Searching for the "master key" that inhibits a family of mutations across different tumor types.
CEO: David Epstein, Ph.D.
Based: Cambridge, Massachusetts
Clinical focus: Developing tumor-agnostic drugs by targeting cancer-driving mutations that have previously been “undrugged and unexplored.”
The scoop: Versant Ventures launched Black Diamond in December 2018 with $20 million to go after an overlooked group of oncogenes, or mutated forms of genes that can drive cancer. A month later, the company picked up another $85 million to move its lead program into the clinic in early 2020.
What makes Black Diamond fierce: Black Diamond is taking cancer precision medicine to the next level by looking beyond the usual suspects. Precision medicine treatments typically drug oncogenes—mutated genes that can drive cancer growth—by targeting kinase domain mutations. But Black Diamond is aiming at another set of mutations that hasn’t been drugged before.
Most kinase inhibitors bind to the same part of a kinase enzyme: the ATP binding site. Black Diamond is interested in a previously unexplored group of mutations, called allosteric mutations, that could be drugged selectively through the ATP binding site. CEO David Epstein, Ph.D., and cofounder Elizabeth Buck, Ph.D., found that they didn’t need to target allosteric mutations individually and that they could group different mutations in the same oncogene into “families” that can be hit with the same drug.
And Black Diamond was born.
It is the first biotech to emerge from the Ridgeline Discovery Engine that Versant set up in Basel, Switzerland, to advance programs originating at European academic centers. It has since moved its headquarters to the biotech hub of Cambridge, Massachusetts.
Though Black Diamond uncloaked in 2017, it had been operating in stealth mode since 2015, working on its MAP (mutation, allostery and pharmacology) platform that identifies, discovers and targets allosteric mutant oncogenes across different genes and patients.
It does this by crunching population-level genetic sequencing data that’s either out in the public domain or available to Black Diamond through collaborations, Epstein said. The tech uses algorithms to rank mutations by how oncogenic they are, or how likely they are to lead to cancer.
“We screen and evaluate those potential oncogenic driver mutations,” he said. “We make tumor models and build programs around that. That’s the platform: we study mutations, show how they work and build programs where the mutation alters drug pharmacology.”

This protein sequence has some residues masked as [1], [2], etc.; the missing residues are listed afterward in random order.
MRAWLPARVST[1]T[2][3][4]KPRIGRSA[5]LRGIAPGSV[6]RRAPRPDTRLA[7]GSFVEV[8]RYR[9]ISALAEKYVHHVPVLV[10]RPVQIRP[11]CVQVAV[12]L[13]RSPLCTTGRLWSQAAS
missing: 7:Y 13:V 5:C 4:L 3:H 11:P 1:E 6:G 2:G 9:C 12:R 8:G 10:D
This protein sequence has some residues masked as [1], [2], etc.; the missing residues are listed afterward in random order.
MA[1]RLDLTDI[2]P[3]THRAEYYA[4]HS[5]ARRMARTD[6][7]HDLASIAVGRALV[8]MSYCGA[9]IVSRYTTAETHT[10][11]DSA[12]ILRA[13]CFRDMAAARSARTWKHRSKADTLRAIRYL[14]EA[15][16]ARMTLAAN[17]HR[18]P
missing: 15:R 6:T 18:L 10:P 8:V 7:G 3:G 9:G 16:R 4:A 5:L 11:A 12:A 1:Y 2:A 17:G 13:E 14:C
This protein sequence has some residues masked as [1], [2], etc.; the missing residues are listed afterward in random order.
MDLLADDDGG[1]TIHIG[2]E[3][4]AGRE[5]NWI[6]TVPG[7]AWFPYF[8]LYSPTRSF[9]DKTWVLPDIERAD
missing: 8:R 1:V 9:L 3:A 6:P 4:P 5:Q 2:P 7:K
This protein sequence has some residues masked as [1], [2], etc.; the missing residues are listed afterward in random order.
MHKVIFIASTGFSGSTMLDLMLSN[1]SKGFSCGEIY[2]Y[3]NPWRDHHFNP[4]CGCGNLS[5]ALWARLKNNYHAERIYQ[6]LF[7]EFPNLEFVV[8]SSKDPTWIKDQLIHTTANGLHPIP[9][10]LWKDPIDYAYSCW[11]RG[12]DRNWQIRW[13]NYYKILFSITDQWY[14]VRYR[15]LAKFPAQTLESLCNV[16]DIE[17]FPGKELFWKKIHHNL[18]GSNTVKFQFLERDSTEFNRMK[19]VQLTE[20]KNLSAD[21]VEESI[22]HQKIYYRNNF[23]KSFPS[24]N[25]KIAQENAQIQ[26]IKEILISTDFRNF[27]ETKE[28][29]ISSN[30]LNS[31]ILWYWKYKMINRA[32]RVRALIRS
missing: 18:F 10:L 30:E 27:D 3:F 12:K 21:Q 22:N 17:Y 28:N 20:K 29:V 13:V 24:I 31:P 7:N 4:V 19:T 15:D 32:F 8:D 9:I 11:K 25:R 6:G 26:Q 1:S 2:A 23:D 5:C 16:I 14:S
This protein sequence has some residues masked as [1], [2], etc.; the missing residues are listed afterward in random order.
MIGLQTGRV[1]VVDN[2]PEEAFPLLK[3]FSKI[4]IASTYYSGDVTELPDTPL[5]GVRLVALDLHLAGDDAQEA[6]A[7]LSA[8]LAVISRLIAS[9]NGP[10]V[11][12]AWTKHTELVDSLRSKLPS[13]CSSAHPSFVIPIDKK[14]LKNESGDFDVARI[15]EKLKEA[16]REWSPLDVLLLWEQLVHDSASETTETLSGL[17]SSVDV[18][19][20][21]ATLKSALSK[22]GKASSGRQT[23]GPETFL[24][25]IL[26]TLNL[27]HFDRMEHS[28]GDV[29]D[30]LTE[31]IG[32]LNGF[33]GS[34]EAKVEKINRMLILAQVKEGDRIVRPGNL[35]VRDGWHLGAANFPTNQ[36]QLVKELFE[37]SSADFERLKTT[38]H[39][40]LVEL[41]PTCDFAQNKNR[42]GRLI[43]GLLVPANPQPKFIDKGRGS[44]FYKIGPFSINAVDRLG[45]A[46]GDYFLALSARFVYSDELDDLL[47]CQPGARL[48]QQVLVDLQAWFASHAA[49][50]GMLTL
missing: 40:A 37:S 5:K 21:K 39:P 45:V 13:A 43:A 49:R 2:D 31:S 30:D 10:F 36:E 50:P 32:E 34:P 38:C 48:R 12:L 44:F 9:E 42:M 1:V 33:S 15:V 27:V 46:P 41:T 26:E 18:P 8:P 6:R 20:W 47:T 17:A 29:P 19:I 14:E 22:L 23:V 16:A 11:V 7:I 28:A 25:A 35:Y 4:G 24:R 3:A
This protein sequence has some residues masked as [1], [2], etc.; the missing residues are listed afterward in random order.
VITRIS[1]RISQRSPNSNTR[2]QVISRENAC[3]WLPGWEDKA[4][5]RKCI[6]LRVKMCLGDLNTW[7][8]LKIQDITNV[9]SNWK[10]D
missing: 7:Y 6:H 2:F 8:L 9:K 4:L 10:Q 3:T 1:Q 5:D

At launch, Black Diamond said it had come up with four programs, two of which had gone through lead optimization or into IND-enabling studies. Two of those programs target allosteric EGFR and HER2 mutations.
“When we talk about allosteric mutations in EGFR and HER2, we’re talking about a family of mutations distributed throughout the protein that behave in a consistent and perhaps convergent manner, and for which we have been able to develop a single ATP site-targeted therapy to inhibit,” Epstein said. Grouping the mutations into families is the critical step because each mutation on its own would be considered too rare to pursue, he said.
“Our lead drug candidate, BDTX-189, inhibits a family of dozens of oncogenic mutations spread across EGFR and HER2. If we looked at individuals, it would probably not be considered economically viable,” he said.
Black Diamond describes this ability as the “master key”—a single drug to inhibit a family of mutations that occur in a single oncogene but in different tumor types.
“It’s how we go from population-level data to a tumor-agnostic study with a single drug to target a set of mutations. We believe you can do this not only in EGFR and HER2, but in other oncogenic kinases as well,” he said.
The company plans to bring its lead program into the clinic in 2020 and continue to build up its computational science chops to dive into databases of mutations and build drug programs. With about 20 staffers, Black Diamond is looking to double in size over the next year or two. But it’s not looking for just anyone.
“We need different kinds of biologists. Traditionally, you could spend your life studying EGFR or HER2. You would look at a few mutations and you would know about HER2 biology. … This is a way to look at the entire oncogene as a potential target class and thinking about the role of mutations in oncogene activation rather than as a byproduct. It really is a way we want people to come in and think about how to develop drugs,” Epstein said.
“The opportunity here is to bring a new class of biologists and chemists who would be trained to think about the effects of those mutations: what these mutations mean for protein function, how nature selected them, how to build programs, what those programs look like and how to get selectivity,” he said. “All those processes require a new lens for looking at how oncogenes work in biology. So, we’re building and looking for people capable of making that kind of transition.”
Investors: The Invus Group, New Enterprise Associates, Nextech Invest, Perceptive Advisors, RA Capital Management, Versant Ventures